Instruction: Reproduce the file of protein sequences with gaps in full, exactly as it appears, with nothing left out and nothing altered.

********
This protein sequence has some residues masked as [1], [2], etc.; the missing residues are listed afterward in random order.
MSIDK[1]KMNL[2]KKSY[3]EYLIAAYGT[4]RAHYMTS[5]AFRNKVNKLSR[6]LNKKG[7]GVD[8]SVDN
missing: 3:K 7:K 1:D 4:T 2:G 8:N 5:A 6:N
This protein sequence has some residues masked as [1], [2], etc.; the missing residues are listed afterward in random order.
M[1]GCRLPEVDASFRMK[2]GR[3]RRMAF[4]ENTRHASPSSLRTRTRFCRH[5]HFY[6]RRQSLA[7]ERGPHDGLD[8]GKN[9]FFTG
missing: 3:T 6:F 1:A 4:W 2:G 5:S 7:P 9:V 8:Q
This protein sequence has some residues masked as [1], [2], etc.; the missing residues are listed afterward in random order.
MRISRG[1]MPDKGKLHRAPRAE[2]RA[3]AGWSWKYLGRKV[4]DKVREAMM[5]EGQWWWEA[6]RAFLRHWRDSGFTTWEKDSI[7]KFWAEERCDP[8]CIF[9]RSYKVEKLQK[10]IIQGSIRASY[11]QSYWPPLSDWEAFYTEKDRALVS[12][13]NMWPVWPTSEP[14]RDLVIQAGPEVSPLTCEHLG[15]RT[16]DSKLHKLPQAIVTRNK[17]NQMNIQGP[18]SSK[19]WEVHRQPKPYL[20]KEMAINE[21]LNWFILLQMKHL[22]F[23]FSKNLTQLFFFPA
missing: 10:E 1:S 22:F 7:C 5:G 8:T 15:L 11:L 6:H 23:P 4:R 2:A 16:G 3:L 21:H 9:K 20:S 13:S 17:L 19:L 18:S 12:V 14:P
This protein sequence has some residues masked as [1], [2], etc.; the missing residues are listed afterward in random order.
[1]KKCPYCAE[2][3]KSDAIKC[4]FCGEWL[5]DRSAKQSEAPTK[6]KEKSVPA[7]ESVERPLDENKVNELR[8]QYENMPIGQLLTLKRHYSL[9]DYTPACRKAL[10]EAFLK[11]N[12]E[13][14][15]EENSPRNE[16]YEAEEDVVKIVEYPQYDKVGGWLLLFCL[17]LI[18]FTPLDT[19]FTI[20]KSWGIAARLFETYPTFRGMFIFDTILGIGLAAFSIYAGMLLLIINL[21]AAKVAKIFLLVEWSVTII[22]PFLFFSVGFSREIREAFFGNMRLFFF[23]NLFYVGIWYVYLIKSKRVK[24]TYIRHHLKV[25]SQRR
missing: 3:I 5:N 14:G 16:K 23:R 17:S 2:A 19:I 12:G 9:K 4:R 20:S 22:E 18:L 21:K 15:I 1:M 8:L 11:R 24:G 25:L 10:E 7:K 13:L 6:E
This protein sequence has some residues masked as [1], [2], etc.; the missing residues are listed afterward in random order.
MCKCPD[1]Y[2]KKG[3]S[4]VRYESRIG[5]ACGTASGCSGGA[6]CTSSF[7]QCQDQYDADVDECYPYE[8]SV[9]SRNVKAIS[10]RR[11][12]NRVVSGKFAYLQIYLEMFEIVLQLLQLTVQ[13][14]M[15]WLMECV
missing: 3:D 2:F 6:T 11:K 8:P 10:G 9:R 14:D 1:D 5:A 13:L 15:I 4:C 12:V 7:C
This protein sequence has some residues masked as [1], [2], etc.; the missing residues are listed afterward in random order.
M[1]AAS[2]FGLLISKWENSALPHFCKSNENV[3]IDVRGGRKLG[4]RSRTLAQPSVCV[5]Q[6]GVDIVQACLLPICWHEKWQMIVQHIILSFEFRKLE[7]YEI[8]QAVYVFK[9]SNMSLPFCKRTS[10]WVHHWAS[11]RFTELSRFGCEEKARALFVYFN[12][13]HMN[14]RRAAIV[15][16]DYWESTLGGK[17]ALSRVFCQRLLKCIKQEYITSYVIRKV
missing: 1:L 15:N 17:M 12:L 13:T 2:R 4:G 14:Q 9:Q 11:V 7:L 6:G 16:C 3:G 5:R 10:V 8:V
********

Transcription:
This protein sequence has some residues masked as [1], [2], etc.; the missing residues are listed afterward in random order.
MSIDK[1]KMNL[2]KKSY[3]EYLIAAYGT[4]RAHYMTS[5]AFRNKVNKLSR[6]LNKKG[7]GVD[8]SVDN
missing: 3:K 7:K 1:D 4:T 2:G 8:N 5:A 6:N
This protein sequence has some residues masked as [1], [2], etc.; the missing residues are listed afterward in random order.
M[1]GCRLPEVDASFRMK[2]GR[3]RRMAF[4]ENTRHASPSSLRTRTRFCRH[5]HFY[6]RRQSLA[7]ERGPHDGLD[8]GKN[9]FFTG
missing: 3:T 6:F 1:A 4:W 2:G 5:S 7:P 9:V 8:Q
This protein sequence has some residues masked as [1], [2], etc.; the missing residues are listed afterward in random order.
MRISRG[1]MPDKGKLHRAPRAE[2]RA[3]AGWSWKYLGRKV[4]DKVREAMM[5]EGQWWWEA[6]RAFLRHWRDSGFTTWEKDSI[7]KFWAEERCDP[8]CIF[9]RSYKVEKLQK[10]IIQGSIRASY[11]QSYWPPLSDWEAFYTEKDRALVS[12][13]NMWPVWPTSEP[14]RDLVIQAGPEVSPLTCEHLG[15]RT[16]DSKLHKLPQAIVTRNK[17]NQMNIQGP[18]SSK[19]WEVHRQPKPYL[20]KEMAINE[21]LNWFILLQMKHL[22]F[23]FSKNLTQLFFFPA
missing: 10:E 1:S 22:F 7:C 5:G 8:T 15:L 11:L 6:H 23:P 4:R 2:A 16:G 3:L 21:H 9:K 20:S 13:S 17:L 19:L 18:S 12:V 14:P
This protein sequence has some residues masked as [1], [2], etc.; the missing residues are listed afterward in random order.
[1]KKCPYCAE[2][3]KSDAIKC[4]FCGEWL[5]DRSAKQSEAPTK[6]KEKSVPA[7]ESVERPLDENKVNELR[8]QYENMPIGQLLTLKRHYSL[9]DYTPACRKAL[10]EAFLK[11]N[12]E[13][14][15]EENSPRNE[16]YEAEEDVVKIVEYPQYDKVGGWLLLFCL[17]LI[18]FTPLDT[19]FTI[20]KSWGIAARLFETYPTFRGMFIFDTILGIGLAAFSIYAGMLLLIINL[21]AAKVAKIFLLVEWSVTII[22]PFLFFSVGFSREIREAFFGNMRLFFF[23]NLFYVGIWYVYLIKSKRVK[24]TYIRHHLKV[25]SQRR
missing: 3:I 5:N 14:G 16:K 23:R 17:S 2:A 19:I 12:G 9:K 4:R 20:S 22:E 18:L 21:K 15:I 1:M 8:L 11:R 24:G 25:L 10:E 7:K 13:L 6:E
This protein sequence has some residues masked as [1], [2], etc.; the missing residues are listed afterward in random order.
MCKCPD[1]Y[2]KKG[3]S[4]VRYESRIG[5]ACGTASGCSGGA[6]CTSSF[7]QCQDQYDADVDECYPYE[8]SV[9]SRNVKAIS[10]RR[11][12]NRVVSGKFAYLQIYLEMFEIVLQLLQLTVQ[13][14]M[15]WLMECV
missing: 3:D 2:F 6:T 11:K 8:P 10:G 9:R 14:D 1:D 5:A 13:L 15:I 4:C 12:V 7:C
This protein sequence has some residues masked as [1], [2], etc.; the missing residues are listed afterward in random order.
M[1]AAS[2]FGLLISKWENSALPHFCKSNENV[3]IDVRGGRKLG[4]RSRTLAQPSVCV[5]Q[6]GVDIVQACLLPICWHEKWQMIVQHIILSFEFRKLE[7]YEI[8]QAVYVFK[9]SNMSLPFCKRTS[10]WVHHWAS[11]RFTELSRFGCEEKARALFVYFN[12][13]HMN[14]RRAAIV[15][16]DYWESTLGGK[17]ALSRVFCQRLLKCIKQEYITSYVIRKV
missing: 1:L 15:N 17:M 12:L 13:T 2:R 4:G 14:Q 9:Q 11:V 7:L 6:G 16:C 3:G 5:R 10:V 8:V